Medical physics departments may be found in hospitals or universities. Graduates trained in Medical Physics work in academic, research and clinical paths. Students at the Ph.D. level with interest in academic careers will find jobs as faculty members in departments of Medical Physics, Radiology, Radiation Oncology, Nuclear Medicine, Physics or Nuclear Engineering. Additionally, Ph.D. graduates may be employed in government labs or in industry. Ph.D. students trained with a specialty in Health Physics may find employment as Radiation Safety Officers at universities or large laboratories, or they may be employed as faculty in Health Physics training programs.
Sources: Wikipedia & Duke Medical Physics web page
After years and years struggling through undergrad I have finally figured out what I want to do with my life. I decided about 1 year ago that medical school is not what I wanted to do. I have to be happy with my choice and medical physics was IT! Thanks to my professor I researched this profession and fell in love because finally I found something that is the perfect mesh between Medicine and Physics. Below are some steps to becoming a Medical Physicist for anyone that is considering this profession. Enjoy!
To work as a medical physicist, candidates need at least a master's degree but more often earn a doctoral degree in medical physics, radiation biology or a closely related discipline from an accredited school. Candidates are also required to complete clinical training through a residency or postdoctoral program, which usually lasts 1-2 years in a hospital or clinic. The Commission on Accreditation of Medical Physics Educational Programs, Inc. (CAMPEP) accredits medical physics graduate and training programs. Applicants need a solid foundation in general physics with a bachelor's degree in a related discipline to qualify.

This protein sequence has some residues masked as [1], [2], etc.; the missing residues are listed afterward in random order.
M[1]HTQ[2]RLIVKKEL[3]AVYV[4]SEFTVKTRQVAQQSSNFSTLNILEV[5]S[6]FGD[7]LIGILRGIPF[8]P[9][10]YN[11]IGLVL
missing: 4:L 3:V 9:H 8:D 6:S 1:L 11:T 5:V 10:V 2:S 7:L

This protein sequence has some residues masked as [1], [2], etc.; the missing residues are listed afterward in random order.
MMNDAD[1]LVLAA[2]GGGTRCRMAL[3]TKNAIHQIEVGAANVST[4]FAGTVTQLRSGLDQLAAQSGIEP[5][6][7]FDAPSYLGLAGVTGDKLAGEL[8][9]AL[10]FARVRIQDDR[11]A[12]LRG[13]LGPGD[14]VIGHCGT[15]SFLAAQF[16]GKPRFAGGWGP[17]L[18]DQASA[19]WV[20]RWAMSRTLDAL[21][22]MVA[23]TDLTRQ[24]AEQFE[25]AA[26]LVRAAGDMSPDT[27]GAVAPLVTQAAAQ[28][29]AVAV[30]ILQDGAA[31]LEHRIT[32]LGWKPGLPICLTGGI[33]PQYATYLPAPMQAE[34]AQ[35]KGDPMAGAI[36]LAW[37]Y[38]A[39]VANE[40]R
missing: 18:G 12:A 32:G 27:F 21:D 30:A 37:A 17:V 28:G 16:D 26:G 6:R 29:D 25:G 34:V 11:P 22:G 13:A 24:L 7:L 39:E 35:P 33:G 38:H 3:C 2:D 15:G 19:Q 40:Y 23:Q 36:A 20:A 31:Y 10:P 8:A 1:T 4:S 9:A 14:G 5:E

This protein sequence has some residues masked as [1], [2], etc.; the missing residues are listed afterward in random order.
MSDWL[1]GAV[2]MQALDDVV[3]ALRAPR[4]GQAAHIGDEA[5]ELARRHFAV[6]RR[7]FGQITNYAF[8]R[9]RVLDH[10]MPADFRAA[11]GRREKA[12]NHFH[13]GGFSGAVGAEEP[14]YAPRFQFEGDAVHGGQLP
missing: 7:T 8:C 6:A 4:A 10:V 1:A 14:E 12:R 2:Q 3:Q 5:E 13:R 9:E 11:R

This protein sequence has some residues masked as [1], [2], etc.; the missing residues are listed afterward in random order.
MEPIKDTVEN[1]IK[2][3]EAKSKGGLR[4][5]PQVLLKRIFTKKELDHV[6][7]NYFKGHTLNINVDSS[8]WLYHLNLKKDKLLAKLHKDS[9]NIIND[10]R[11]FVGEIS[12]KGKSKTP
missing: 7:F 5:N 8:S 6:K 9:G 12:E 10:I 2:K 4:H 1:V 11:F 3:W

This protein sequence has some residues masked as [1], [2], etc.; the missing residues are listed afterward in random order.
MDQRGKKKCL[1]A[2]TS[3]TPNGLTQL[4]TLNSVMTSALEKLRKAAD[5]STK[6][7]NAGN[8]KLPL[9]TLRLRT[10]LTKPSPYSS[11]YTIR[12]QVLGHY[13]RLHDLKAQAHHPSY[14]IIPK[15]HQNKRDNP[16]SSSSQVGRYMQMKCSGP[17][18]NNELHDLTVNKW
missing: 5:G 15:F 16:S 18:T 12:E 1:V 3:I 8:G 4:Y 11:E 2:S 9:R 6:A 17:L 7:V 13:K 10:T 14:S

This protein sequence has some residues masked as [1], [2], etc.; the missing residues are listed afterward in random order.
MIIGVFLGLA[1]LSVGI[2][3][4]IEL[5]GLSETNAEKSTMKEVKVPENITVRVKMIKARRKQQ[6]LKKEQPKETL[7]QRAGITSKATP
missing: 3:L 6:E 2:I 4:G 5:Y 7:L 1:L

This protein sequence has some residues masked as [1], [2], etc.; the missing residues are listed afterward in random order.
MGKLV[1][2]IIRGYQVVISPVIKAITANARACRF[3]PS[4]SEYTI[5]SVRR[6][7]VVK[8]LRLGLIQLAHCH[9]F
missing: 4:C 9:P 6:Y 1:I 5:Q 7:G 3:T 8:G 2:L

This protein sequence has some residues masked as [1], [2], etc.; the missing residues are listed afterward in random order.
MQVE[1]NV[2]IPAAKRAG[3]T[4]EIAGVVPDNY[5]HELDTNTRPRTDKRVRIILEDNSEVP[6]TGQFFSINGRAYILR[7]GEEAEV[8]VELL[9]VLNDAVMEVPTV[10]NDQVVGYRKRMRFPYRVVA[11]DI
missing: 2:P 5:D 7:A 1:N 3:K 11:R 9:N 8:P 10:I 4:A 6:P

Medical physicists are eligible for certification while enrolled in a residency program or after they begin their practice. Once certified, they are considered qualified medical physicists. Certification is offered in four areas of medical physics, including therapeutic radiological physics, diagnostic radiological physics, medical nuclear physics and medical health physics. There are several certifying boards, such as the American Board of Radiology, American Board of Medical Physics and American Board of Science in Nuclear Medicine.
According to the American Association of Physicists in Medicine, some states require medical physicists to be licensed or registered due to strict regulations regarding radioactive material and radiation from machines. Licensure or registration requirements vary by state and may include having a master's or doctoral degree in medical physics, accruing a minimum amount of work experience, obtaining board certification and paying a fee.
High school -> Undergrad (preferably physics major) -> Master's (CAMPEP/Non-CAMPEP) -> Residency (CAMPEP especially if you did not attend a CAMPEP accredited master's program!) -> Workforce
I will be documenting my journey applying to grad school, residency and the workforce.
xoxo CJ Walker